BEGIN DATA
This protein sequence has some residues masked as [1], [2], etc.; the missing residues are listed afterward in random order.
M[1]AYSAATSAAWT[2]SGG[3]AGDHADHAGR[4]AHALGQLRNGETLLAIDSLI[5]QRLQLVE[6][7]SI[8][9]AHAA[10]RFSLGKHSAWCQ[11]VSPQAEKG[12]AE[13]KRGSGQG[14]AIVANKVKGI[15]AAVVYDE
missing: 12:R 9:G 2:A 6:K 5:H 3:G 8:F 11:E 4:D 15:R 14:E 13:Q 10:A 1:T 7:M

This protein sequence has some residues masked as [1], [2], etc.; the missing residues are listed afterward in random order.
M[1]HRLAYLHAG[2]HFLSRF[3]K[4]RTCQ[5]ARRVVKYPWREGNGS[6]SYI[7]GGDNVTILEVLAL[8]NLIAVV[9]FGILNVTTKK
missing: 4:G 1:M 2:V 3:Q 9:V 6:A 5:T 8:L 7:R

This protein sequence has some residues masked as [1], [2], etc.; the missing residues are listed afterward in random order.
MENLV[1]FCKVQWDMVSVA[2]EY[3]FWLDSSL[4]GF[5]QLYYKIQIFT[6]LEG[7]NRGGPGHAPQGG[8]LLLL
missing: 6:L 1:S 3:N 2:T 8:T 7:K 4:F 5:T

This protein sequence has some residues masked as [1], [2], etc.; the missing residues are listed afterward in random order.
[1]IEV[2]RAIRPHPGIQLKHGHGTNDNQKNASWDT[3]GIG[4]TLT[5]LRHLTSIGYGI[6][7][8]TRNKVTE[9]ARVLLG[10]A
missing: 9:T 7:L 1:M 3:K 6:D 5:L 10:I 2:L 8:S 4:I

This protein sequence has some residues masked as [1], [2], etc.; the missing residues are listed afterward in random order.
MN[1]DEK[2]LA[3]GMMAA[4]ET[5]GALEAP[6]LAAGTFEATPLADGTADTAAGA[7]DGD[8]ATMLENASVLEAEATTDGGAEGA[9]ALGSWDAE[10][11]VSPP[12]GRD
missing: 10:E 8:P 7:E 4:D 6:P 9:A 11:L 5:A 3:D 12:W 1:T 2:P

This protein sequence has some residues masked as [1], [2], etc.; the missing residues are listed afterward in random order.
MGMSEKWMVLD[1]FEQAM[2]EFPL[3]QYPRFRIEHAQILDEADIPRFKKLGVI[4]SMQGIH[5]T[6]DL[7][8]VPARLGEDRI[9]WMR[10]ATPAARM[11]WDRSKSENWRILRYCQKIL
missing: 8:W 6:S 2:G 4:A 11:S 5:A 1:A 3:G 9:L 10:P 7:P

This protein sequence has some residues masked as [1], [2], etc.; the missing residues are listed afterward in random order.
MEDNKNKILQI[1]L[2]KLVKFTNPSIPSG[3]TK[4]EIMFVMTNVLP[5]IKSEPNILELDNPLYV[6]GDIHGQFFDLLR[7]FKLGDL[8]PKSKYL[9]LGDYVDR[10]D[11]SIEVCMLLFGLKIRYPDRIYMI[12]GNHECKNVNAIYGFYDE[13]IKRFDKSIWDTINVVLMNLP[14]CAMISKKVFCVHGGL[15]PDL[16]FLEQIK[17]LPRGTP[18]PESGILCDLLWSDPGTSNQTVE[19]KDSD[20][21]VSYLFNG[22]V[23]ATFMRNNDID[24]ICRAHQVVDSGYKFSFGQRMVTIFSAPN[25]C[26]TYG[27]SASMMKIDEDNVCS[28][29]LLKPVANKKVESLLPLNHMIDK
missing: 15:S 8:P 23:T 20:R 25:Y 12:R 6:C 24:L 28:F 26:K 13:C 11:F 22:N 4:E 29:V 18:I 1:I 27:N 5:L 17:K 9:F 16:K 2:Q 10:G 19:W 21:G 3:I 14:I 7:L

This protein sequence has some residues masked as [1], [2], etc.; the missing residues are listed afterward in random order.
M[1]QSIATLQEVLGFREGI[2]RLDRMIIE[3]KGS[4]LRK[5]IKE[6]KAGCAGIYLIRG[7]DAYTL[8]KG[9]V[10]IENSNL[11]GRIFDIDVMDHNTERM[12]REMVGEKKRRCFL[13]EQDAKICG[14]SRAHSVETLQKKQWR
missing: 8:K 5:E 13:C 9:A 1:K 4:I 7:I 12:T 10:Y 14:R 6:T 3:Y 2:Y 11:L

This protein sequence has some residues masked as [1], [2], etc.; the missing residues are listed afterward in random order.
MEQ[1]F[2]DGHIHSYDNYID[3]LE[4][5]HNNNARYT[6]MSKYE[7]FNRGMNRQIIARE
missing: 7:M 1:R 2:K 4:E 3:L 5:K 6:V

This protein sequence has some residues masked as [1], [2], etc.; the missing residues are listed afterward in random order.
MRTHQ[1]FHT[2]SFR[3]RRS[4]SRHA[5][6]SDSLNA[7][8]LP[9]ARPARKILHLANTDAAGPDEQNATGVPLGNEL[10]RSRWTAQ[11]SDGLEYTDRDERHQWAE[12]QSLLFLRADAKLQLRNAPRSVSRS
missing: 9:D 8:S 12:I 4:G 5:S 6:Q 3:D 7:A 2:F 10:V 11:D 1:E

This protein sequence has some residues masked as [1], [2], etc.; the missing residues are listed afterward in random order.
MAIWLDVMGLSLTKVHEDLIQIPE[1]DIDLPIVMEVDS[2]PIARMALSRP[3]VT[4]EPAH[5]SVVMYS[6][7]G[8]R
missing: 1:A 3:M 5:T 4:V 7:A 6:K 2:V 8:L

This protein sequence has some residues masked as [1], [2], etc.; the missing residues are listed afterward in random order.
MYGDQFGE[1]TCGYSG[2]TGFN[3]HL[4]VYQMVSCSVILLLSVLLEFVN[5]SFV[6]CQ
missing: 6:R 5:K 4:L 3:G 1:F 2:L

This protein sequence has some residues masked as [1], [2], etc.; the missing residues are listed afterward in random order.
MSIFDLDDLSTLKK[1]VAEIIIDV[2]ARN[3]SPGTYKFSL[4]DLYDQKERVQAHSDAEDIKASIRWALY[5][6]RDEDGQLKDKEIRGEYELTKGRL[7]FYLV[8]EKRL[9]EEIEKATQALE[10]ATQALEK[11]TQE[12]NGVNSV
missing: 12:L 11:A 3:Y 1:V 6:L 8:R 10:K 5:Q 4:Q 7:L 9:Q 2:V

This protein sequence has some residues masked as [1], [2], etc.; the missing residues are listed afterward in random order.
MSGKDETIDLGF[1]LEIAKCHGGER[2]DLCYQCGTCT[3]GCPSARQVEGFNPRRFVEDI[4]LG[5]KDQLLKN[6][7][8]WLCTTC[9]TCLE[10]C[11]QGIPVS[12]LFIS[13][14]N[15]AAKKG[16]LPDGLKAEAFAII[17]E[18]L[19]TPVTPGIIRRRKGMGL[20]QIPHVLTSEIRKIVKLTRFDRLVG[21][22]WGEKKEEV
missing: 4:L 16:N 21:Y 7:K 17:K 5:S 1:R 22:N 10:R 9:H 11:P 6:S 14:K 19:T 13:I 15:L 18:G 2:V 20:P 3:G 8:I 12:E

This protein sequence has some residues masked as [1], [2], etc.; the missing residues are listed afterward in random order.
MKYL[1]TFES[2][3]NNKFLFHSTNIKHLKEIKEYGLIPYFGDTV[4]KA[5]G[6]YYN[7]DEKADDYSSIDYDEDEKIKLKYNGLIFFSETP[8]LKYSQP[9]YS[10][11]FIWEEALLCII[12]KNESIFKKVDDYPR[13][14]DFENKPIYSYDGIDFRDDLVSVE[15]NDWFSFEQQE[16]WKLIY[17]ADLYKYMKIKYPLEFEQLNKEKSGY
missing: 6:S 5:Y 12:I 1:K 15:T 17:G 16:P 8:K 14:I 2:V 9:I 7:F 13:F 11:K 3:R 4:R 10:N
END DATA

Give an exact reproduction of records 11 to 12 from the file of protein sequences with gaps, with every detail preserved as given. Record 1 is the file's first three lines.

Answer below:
This protein sequence has some residues masked as [1], [2], etc.; the missing residues are listed afterward in random order.
MAIWLDVMGLSLTKVHEDLIQIPE[1]DIDLPIVMEVDS[2]PIARMALSRP[3]VT[4]EPAH[5]SVVMYS[6][7]G[8]R
missing: 1:A 3:M 5:T 4:V 7:A 6:K 2:V 8:L

This protein sequence has some residues masked as [1], [2], etc.; the missing residues are listed afterward in random order.
MYGDQFGE[1]TCGYSG[2]TGFN[3]HL[4]VYQMVSCSVILLLSVLLEFVN[5]SFV[6]CQ
missing: 6:R 5:K 4:L 3:G 1:F 2:L